Why is it that all too often those who are suffering with mental health disorders become marginalized and find themselves as outcasts in our society? Are they not simply dealing with an illness like any other illness? Well, not exactly. The reality is, funding for mental illness is abysmal, the care that is provided is at times flawed and the way in which patients are treated can be inadequate, and demoralizing. Most psychotropic medications take two to three weeks to reveal any results, yet in most cases, the emergency room psychiatric units are set up to hold patients three to six days, if not less. How can anyone assess the medications effectiveness in that time-frame? I believe this is a major contributor to the revolving psychiatric unit doors that plays out on a daily basis throughout the county. When the patient inevitably returns or survives a suicide attempt, they are now the target of the perceived failure to get better, instead of the system that failed them. Studies prove that those who have a longer stay in treatment have higher success outcomes.
In addition, an enhanced screening process for mental health professionals would have an impact on success rates. Often times, how the patient responds to treatment has a direct correlation with the way they are treated by the mental health professionals. The patient walks in with very low self-esteem, so when treated poorly or disrespected, this only reinforces the feelings of worthlessness and despair. This is not all mental health facilities, nor is it all healthcare workers. I work with amazing mental health and addiction professionals on a daily basis who go above and beyond the call of duty. Enhanced compensation packages for potential employees in the mental health industry would be a good start, if not the wages, perhaps the benefits. Adding incentives to draw in higher caliber individuals or implementing programs to incentivize those who have experienced mental health disorders to pursue a career in this field would also be beneficial. No one would better understand those suffering with mental illness than the people who have gone through it and have come out on the other side.
Let’s focus now on the area of the seriously mentally ill. The source of this topic is from Mental Illness Policy Org. I have known the founder and executive director, DJ Jaffe for many years and had him as a guest on Banyans- Faith in Recovery radio show to discuss the mental health system. Below are some statistics for reference:
Those with a serious mental illness account for a disproportionate share of suicides, homelessness, violence, and incarceration.
- 18% of population over 18 (43 million) has ‘any’ mental illness.
- 4% of population over 18 (10 million) have ‘serious’ mental illness (SMI).
DJ Jaffe made the following profound statement during our interview, “In order to receive mental health treatment in the U.S. our laws require dangerous behavior rather than prevent it”. A case in point is Nicholas Cruz who killed seventeen students and staff at Marjory Stoneman Douglas High school in Parkland, Florida. Records obtained from the Broward Sheriff’s office by CNN show the law enforcement agency received at least 45 calls for service relating to Cruz or his brother from 2008 to 2017 prior to the attack at Marjory Stoneman Douglas High School on 2/14/18. This individual was well known to police and school officials. He had also made threats that he will “shoot up the school.” It is a tragic story, but one that continues throughout the country to this day. Another major problem with the mental health system is the insurance guidelines including Medicaid. The main issues are the provisions in Medicaid which prevents states from getting reimbursed for mental health issues.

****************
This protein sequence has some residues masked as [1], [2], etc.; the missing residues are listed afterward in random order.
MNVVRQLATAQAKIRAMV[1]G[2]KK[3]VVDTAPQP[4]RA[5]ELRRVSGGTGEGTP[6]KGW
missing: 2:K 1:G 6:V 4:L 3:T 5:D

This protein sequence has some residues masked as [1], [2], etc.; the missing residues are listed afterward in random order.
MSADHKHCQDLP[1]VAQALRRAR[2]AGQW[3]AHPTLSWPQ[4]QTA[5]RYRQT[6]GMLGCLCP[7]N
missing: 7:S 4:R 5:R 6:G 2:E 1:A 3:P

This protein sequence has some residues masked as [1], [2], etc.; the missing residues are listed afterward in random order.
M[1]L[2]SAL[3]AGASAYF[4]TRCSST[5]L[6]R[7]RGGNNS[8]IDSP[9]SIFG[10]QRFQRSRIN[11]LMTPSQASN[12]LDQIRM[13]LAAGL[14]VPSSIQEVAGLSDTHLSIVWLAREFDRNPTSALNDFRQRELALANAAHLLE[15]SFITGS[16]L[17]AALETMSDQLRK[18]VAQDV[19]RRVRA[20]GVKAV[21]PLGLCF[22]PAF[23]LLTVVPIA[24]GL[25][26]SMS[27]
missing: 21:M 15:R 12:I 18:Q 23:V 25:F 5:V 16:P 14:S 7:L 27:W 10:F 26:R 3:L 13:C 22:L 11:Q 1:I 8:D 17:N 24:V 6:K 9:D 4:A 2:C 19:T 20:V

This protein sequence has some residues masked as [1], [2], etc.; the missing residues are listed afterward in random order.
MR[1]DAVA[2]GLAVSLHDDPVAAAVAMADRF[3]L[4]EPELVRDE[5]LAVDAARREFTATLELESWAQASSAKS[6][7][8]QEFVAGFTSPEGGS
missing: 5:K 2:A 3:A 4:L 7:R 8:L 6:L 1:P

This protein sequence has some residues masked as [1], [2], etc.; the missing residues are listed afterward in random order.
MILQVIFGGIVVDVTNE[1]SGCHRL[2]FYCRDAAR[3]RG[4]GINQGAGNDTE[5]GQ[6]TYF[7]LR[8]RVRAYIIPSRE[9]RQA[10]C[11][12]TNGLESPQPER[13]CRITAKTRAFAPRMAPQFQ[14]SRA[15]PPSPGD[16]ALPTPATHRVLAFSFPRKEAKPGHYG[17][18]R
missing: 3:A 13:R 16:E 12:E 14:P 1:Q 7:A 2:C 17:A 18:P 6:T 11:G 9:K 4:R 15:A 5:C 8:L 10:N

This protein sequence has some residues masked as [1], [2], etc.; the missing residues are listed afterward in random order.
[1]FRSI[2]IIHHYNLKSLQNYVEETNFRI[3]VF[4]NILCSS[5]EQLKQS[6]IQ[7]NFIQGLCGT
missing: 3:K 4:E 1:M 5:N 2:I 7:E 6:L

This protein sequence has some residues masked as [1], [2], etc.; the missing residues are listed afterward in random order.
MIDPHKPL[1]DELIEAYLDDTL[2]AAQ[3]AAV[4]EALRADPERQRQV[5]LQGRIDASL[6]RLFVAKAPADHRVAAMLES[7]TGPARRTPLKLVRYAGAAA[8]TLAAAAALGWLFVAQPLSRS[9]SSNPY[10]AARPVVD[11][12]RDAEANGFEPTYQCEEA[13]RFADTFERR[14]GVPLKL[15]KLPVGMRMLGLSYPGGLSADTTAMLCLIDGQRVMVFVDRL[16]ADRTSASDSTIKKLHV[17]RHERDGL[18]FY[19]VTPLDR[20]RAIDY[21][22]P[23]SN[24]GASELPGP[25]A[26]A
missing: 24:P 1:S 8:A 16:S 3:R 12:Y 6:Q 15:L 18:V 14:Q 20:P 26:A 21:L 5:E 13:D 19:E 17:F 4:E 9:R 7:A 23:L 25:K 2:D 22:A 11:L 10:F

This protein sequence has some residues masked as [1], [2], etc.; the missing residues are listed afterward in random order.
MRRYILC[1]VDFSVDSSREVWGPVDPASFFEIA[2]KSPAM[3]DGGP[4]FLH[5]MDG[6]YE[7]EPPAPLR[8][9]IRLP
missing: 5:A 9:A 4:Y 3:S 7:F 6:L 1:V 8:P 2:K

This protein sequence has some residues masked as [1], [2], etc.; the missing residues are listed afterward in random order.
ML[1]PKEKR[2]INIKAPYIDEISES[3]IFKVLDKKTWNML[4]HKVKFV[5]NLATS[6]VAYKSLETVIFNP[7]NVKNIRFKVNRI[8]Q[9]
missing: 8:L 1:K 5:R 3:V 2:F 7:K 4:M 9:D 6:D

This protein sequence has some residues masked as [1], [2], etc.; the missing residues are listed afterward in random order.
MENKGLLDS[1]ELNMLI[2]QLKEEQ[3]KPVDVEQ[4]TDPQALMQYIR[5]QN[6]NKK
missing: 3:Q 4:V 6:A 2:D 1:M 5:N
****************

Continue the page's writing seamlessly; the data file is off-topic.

If you have a problem with any organ in the body, Medicaid will reimburse the state 50% of the care, but if it is a mental health issue, they will not! The brain is the most complex organ in the human body. If it malfunctions in any way the patient is penalized, stigmatized, and in some cases demonized. Contrast that reaction with a heart attack, broken leg, or cancer. The support and encouragement is unlimited, yet rarely the case with mental health disorders. It’s policies such as these that keep those suffering with mental illness from receiving the much-needed care they need, and keeps the stigma alive and well.
Let’s focus on the area of Faith as it relates to Mental Illness. Source: McLean Hospital, Dr. David Rosmarin is the Director of Mental Health and Spirituality at McLean Hospital. He is also a psychology professor at Harvard. McLean Hospital is the #1 ranked psychiatric hospital for adults in the country by Helio Psychiatry. I had Dr. Rosmarin on our radio show on June 15, 2018. Of the top ten psychiatric hospitals in the country, McLean is the only one that has a Faith / Spirituality program. Rosmarin and colleagues conducted a study on the significance of spirituality as it relates to mental illness. The study indicated that 58.2 % of patients being admitted to McLean wanted to have a spirituality /faith program in their treatment plan. An April 25, 2013 article in Science Daily News, a Mclean study concluded, “Belief in God is associated with improved treatment outcomes in psychiatric care.”